Wow…what a week. I just got back from spending 5 full days at the U.S. Shooting Academy taking their Defensive Handgun Intensive 214 course. Some of you may have seen my review of their 2-day course a few months ago. It was kind of like going from Kate Moss to Bar Refaeli. The two-day course was good, but this was clearly a step up to a much more satisfying experience . . .
USSA is located on almost 100 acres in Tulsa, OK. It’s one of the nicest facilities in the country, and employs a well-respected training team led by Director of Training Steve Aryan, who was also the lead instructor for this course. I spent five 8-hour days there last week, and about 3 hours late Wednesday night. There were eight students in my class, only four of which were from the United States. We had LEOs, former military, concealed carry holders and a private defense contractor in the class and Aryan and his force on force instructors did a great job of tailoring the course to fit each student’s needs.
I got there bright and early with my trusty G19 in my Safariland Model 18 appendix holster, 5 mags and 2,500 rounds of parabellum. The course started off in one of their classrooms for introductions, a little paperwork, and a quick overview of what we could expect. Then it was right to the range.
As most training sessions start, the morning was spent primarily working on solid fundamentals. Not beginner fundamentals, things like the draw, first shot from the draw, trigger prep, scan process, etc. The whole course is designed so each skill is built by the what’s learned before it. After lunch we got into various reloading methods, malfunction clearing, speed to the first shot and follow-up shots.
Day one ended with a little contest: shooting steel torso targets at progressively longer ranges. We started at about 25 yards, and moved all the way back to 70 yards. I had never shot a handgun at that distance, so it was a struggle. In reality, there’s not a lot of practical application for this — until you realize that if you can hit a target at 70 yards consistently it means you’ve got your trigger control and sight alignment down pat.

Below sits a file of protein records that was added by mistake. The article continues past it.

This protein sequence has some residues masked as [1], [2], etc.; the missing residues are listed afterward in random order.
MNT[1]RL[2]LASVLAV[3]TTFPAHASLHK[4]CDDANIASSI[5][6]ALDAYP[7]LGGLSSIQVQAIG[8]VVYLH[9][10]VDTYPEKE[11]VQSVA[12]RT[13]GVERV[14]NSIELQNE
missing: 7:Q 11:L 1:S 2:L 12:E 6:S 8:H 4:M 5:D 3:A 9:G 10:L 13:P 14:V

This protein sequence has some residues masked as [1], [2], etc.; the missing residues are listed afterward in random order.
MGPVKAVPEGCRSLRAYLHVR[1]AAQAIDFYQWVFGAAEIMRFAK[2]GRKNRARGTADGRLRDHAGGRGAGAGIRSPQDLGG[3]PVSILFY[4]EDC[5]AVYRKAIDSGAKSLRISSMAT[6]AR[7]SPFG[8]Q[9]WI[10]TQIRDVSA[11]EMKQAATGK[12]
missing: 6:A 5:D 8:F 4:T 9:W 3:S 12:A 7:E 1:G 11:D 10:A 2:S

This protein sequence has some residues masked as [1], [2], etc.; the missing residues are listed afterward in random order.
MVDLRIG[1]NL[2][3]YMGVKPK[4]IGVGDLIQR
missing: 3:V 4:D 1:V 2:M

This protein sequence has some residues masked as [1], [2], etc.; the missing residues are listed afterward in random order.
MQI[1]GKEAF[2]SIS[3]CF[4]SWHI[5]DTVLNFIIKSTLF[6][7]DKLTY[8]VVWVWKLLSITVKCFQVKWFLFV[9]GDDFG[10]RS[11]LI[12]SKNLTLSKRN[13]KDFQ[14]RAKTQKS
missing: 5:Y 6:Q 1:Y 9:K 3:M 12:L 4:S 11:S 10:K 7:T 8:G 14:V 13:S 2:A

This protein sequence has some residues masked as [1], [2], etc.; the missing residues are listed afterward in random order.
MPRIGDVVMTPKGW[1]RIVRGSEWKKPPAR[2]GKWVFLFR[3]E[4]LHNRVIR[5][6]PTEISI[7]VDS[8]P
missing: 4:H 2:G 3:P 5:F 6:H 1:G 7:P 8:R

The second day was a full one. The morning was spent working on engaging secondary target zones (i.e., head, pelvic girdle), multi-threat engagement, and shooting from cover. Aryan also had us incorporate movement during any draw, reload, or malfunction. The rest of the week we were expected to “get off the X” (move our asses) anytime we weren’t pulling the trigger — and sometimes even when we were.
Most of the afternoon had us utilizing cover and concealment and doing some one-handed shooting. We practiced everything from the draw to shooting, reloading and even malfunction clearing with both the strong and weak hands. This is something I hadn’t been able to do a lot of in the past. Drawing, putting rounds on target, and clearing a double feed with the weak hand was a challenge, but a worthwhile one.
We ended day two with another round of long range shooting to work on perfect trigger and sight fundamentals…but this time one-handed. Aryan had us competing against each other to see who could draw and put a round on target, one-handed, the fastest. We went back to 70 yards again and the shot that I was having trouble with on day 1 two-handed, without the stress of competition, was now being done in 5 seconds one-handed from the draw under a timer. I was amazed at how far my skills had come in just two days.
By the end of day three, there was a lot of spent brass on the ground. The entire day was spent incorporating more movement into our shooting. It started with working movement into the basic stuff (i.e. draws, reloads, etc.), and quickly progressed to recognizing a threat and deciding whether to draw or sprint for cover before engaging. Steve had us working some great drills that involved 5, 10, and 15 yard sprints to shooting positions, figure-eights while engaging multiple targets and handling weapon manipulations and more.